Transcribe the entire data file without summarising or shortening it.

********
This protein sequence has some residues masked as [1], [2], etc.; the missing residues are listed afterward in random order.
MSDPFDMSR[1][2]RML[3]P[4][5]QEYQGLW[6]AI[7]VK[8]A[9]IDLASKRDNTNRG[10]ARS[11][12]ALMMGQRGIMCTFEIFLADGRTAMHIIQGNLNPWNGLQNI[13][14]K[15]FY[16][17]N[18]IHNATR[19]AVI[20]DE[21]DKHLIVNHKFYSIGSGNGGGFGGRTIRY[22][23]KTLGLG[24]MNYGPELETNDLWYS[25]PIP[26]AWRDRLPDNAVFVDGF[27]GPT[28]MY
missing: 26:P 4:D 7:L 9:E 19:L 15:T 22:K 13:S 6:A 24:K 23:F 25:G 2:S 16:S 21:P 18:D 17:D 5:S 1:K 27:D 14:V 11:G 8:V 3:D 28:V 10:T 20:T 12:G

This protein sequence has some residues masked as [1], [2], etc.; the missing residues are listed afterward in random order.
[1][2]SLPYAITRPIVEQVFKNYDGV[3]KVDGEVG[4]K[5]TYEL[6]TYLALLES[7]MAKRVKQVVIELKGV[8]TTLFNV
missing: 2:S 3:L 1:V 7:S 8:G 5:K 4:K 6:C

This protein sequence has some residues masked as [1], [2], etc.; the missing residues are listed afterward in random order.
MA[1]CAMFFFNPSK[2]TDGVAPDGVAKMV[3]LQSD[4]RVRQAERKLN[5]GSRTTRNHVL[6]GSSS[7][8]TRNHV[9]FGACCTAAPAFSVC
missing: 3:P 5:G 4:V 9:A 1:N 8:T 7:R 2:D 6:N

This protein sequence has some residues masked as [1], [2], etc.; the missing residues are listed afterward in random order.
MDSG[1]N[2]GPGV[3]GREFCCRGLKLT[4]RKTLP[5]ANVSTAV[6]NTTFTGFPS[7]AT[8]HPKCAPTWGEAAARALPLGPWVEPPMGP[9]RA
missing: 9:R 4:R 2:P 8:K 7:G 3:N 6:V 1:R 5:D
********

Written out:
This protein sequence has some residues masked as [1], [2], etc.; the missing residues are listed afterward in random order.
MSDPFDMSR[1][2]RML[3]P[4][5]QEYQGLW[6]AI[7]VK[8]A[9]IDLASKRDNTNRG[10]ARS[11][12]ALMMGQRGIMCTFEIFLADGRTAMHIIQGNLNPWNGLQNI[13][14]K[15]FY[16][17]N[18]IHNATR[19]AVI[20]DE[21]DKHLIVNHKFYSIGSGNGGGFGGRTIRY[22][23]KTLGLG[24]MNYGPELETNDLWYS[25]PIP[26]AWRDRLPDNAVFVDGF[27]GPT[28]MY
missing: 26:P 4:D 7:L 9:E 19:L 15:T 22:K 13:S 6:A 24:K 23:F 25:G 2:S 16:S 21:P 18:D 17:D 5:S 1:K 27:D 14:V 11:G 8:V 3:D 28:V 10:T 20:T 12:G

This protein sequence has some residues masked as [1], [2], etc.; the missing residues are listed afterward in random order.
[1][2]SLPYAITRPIVEQVFKNYDGV[3]KVDGEVG[4]K[5]TYEL[6]TYLALLES[7]MAKRVKQVVIELKGV[8]TTLFNV
missing: 2:S 3:L 1:V 7:S 8:G 5:K 4:K 6:C

This protein sequence has some residues masked as [1], [2], etc.; the missing residues are listed afterward in random order.
MA[1]CAMFFFNPSK[2]TDGVAPDGVAKMV[3]LQSD[4]RVRQAERKLN[5]GSRTTRNHVL[6]GSSS[7][8]TRNHV[9]FGACCTAAPAFSVC
missing: 3:P 5:G 4:V 9:A 1:N 8:T 7:R 2:D 6:N

This protein sequence has some residues masked as [1], [2], etc.; the missing residues are listed afterward in random order.
MDSG[1]N[2]GPGV[3]GREFCCRGLKLT[4]RKTLP[5]ANVSTAV[6]NTTFTGFPS[7]AT[8]HPKCAPTWGEAAARALPLGPWVEPPMGP[9]RA
missing: 9:R 4:R 2:P 8:K 7:G 3:N 6:V 1:R 5:D